NAG CL Interface
e04dgc (uncon_conjgrd_comp)
1
Purpose
e04dgc minimizes an unconstrained nonlinear function of several variables using a preconditioned, limited memory quasiNewton conjugate gradient method. The function is intended for use on large scale problems.
2
Specification
void 
e04dgc (Integer n,
void 
(*objfun)(Integer n,
const double x[],
double *objf,
double g[],
Nag_Comm *comm),


double x[],
double *objf,
double g[],
Nag_E04_Opt *options,
Nag_Comm *comm,
NagError *fail) 

The function may be called by the names: e04dgc, nag_opt_uncon_conjgrd_comp or nag_opt_conj_grad.
3
Description
e04dgc uses a preconditioned conjugate gradient method and is based upon algorithm PLMA as described in
Gill and Murray (1979) and Section 4.8.3 of
Gill et al. (1981).
The algorithm proceeds as follows:
Let
${x}_{0}$ be a given starting point and let
$k$ denote the current iteration, starting with
$k=0$. The iteration requires
${g}_{k}$, the gradient vector evaluated at
${x}_{k}$, the
$k$th estimate of the minimum. At each iteration a vector
${p}_{k}$ (known as the direction of search) is computed and the new estimate
${x}_{k+1}$ is given by
${x}_{k}+{\alpha}_{k}{p}_{k}$ where
${\alpha}_{k}$ (the step length) minimizes the function
$F\left({x}_{k}+{\alpha}_{k}{p}_{k}\right)$ with respect to the scalar
${\alpha}_{k}$. At the start of each line search an initial approximation
${\alpha}_{0}$ to the step
${\alpha}_{k}$ is taken as:
where
${F}_{\mathit{est}}$ is a usersupplied estimate of the function value at the solution. If
${F}_{\mathit{est}}$ is not specified, the software always chooses the unit step length for
${\alpha}_{0}$. Subsequent step length estimates are computed using cubic interpolation with safeguards.
A quasiNewton method computes the search direction,
${p}_{k}$, by updating the inverse of the approximate Hessian
$\left({H}_{k}\right)$ and computing
The updating formula for the approximate inverse is given by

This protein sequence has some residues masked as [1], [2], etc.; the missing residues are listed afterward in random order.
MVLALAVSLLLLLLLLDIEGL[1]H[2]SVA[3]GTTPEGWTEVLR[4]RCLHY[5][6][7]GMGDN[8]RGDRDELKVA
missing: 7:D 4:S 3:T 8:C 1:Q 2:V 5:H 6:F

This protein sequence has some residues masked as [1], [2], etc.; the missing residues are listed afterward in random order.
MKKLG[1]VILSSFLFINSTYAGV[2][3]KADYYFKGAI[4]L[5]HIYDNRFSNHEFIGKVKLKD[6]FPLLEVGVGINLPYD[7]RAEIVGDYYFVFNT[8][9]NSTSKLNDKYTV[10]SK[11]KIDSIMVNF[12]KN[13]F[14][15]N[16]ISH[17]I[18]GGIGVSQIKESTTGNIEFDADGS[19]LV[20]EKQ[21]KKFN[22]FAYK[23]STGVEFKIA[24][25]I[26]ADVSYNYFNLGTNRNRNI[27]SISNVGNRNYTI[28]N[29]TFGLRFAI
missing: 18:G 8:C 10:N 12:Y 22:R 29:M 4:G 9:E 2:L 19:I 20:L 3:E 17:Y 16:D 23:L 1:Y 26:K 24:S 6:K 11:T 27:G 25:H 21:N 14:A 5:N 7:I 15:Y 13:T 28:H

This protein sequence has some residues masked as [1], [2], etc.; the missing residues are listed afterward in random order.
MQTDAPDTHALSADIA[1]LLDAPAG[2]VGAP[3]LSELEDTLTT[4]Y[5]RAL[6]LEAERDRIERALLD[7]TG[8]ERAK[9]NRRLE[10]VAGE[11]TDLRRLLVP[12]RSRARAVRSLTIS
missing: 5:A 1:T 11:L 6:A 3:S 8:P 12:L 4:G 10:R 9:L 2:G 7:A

where
${y}_{k}={g}_{k1}{g}_{k}$ and
${s}_{k}={x}_{k+1}{x}_{k}={\alpha}_{k}{p}_{k}$.
The method used by
e04dgc to obtain the search direction is based upon computing
${p}_{k+1}$ as
${H}_{k+1}{g}_{k+1}$ where
${H}_{k+1}$ is a matrix obtained by updating the identity matrix with a limited number of quasiNewton corrections. The storage of an
$n$ by
$n$ matrix is avoided by storing only the vectors that define the rank two corrections – hence the term limitedmemory quasiNewton method. The precise method depends upon the number of updating vectors stored. For example, the direction obtained with the ‘onestep’ limited memory update is given by
(1) using
(2) with
${H}_{k}$ equal to the identity matrix, viz.
e04dgc uses a twostep method described in detail in
Gill and Murray (1979) in which restarts and preconditioning are incorporated. Using a limitedmemory quasiNewton formula, such as the one above, guarantees
${p}_{k+1}$ to be a descent direction if all the inner products
${y}_{k}^{\mathrm{T}}{s}_{k}$ are positive for all vectors
${y}_{k}$ and
${s}_{k}$ used in the updating formula.
The termination criteria of e04dgc are as follows:
Let
${\tau}_{F}$ specify an argument that indicates the number of correct figures desired in
${F}_{k}$ (
${\tau}_{F}$ is equivalent to
${\mathbf{options}}\mathbf{.}{\mathbf{optim\_tol}}$ in the optional parameter list, see
Section 11). If the following three conditions are satisfied:

(i)${F}_{k1}{F}_{k}<{\tau}_{F}\left(1+\left{F}_{k}\right\right)$

(ii)$\Vert {x}_{k1}{x}_{k}\Vert <\sqrt{{\tau}_{F}}\left(1+\Vert {x}_{k}\Vert \right)$

(iii)$\Vert {g}_{k}\Vert \le {\tau}_{F}^{1/3}\left(1+\left{F}_{k}\right\right)$ or $\Vert {g}_{k}\Vert <{\epsilon}_{A}$, where ${\epsilon}_{A}$ is the absolute error associated with computing the objective function
then the algorithm is considered to have converged. For a full discussion on termination criteria see Chapter 8 of
Gill et al. (1981).
4
References
Gill P E and Murray W (1979) Conjugategradient methods for largescale nonlinear optimization Technical Report SOL 7915 Department of Operations Research, Stanford University
Gill P E, Murray W, Saunders M A and Wright M H (1983) Computing forwarddifference intervals for numerical optimization SIAM J. Sci. Statist. Comput. 4 310–321
Gill P E, Murray W and Wright M H (1981) Practical Optimization Academic Press
5
Arguments

1:
$\mathbf{n}$ – Integer
Input